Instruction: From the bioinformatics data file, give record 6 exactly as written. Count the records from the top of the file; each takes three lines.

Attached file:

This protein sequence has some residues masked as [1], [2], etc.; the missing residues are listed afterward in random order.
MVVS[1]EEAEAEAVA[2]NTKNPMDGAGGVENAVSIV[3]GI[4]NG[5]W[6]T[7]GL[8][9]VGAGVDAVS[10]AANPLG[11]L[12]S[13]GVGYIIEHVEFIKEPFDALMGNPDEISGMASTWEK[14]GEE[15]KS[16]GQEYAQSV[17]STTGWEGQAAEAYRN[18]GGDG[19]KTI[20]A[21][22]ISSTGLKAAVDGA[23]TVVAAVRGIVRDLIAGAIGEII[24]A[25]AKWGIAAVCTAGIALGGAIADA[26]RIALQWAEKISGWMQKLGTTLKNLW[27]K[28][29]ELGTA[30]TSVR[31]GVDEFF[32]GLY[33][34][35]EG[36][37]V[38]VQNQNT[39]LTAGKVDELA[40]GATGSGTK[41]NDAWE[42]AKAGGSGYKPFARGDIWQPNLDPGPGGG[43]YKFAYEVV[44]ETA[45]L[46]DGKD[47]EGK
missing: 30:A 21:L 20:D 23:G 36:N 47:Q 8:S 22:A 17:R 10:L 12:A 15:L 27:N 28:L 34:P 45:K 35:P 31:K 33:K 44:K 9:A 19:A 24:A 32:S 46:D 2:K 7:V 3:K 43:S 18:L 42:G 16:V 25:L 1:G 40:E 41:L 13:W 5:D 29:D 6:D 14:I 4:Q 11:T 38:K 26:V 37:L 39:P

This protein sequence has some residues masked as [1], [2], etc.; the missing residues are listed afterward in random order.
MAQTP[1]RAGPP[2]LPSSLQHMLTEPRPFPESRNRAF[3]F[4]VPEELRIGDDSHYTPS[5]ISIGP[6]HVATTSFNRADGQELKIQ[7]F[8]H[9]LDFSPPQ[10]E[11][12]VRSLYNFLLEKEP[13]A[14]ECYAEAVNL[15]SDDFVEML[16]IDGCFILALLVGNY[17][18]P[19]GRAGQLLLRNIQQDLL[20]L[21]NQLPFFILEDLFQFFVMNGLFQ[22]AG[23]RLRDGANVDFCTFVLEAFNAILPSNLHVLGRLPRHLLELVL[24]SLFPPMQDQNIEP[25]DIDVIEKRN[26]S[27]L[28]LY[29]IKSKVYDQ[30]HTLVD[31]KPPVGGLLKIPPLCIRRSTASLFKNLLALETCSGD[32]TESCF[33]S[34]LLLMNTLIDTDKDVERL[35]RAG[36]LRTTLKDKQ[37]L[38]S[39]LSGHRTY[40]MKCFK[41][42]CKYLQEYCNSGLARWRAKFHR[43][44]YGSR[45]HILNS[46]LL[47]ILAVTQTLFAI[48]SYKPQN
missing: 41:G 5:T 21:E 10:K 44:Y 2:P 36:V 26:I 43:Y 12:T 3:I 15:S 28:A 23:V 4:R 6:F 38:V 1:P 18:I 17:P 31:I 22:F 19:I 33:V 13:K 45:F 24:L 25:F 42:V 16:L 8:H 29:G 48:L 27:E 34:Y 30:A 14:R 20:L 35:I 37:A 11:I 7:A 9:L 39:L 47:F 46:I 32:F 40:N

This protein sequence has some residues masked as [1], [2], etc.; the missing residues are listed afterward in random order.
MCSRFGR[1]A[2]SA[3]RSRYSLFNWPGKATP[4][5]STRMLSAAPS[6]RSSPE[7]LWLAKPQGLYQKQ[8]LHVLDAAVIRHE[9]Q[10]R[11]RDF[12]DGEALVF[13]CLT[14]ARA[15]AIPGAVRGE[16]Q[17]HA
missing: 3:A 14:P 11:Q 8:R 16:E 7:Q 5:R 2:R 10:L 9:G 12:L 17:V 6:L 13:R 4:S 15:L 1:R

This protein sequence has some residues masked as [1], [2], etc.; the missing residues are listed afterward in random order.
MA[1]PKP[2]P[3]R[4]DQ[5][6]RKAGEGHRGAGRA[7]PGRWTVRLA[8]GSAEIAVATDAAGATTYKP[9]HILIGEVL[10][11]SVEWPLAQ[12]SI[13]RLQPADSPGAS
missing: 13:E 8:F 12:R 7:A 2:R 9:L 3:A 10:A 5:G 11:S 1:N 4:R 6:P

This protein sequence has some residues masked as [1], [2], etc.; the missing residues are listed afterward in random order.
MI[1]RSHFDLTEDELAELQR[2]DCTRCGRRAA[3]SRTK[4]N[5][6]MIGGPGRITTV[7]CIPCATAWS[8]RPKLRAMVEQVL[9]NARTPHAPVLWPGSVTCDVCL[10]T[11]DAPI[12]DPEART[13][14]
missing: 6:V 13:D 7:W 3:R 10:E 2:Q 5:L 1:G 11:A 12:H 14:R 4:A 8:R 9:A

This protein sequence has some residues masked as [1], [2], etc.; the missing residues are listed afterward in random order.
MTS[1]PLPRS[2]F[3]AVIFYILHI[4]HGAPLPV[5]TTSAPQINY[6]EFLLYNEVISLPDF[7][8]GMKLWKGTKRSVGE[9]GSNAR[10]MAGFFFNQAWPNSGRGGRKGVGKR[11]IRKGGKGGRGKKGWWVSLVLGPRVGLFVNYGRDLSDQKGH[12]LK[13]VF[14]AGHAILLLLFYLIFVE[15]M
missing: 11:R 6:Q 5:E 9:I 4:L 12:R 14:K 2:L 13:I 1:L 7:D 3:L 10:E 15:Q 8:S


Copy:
This protein sequence has some residues masked as [1], [2], etc.; the missing residues are listed afterward in random order.
MTS[1]PLPRS[2]F[3]AVIFYILHI[4]HGAPLPV[5]TTSAPQINY[6]EFLLYNEVISLPDF[7][8]GMKLWKGTKRSVGE[9]GSNAR[10]MAGFFFNQAWPNSGRGGRKGVGKR[11]IRKGGKGGRGKKGWWVSLVLGPRVGLFVNYGRDLSDQKGH[12]LK[13]VF[14]AGHAILLLLFYLIFVE[15]M
missing: 11:R 6:Q 5:E 9:I 4:L 12:R 14:K 2:L 13:I 1:L 7:D 3:L 10:E 15:Q 8:S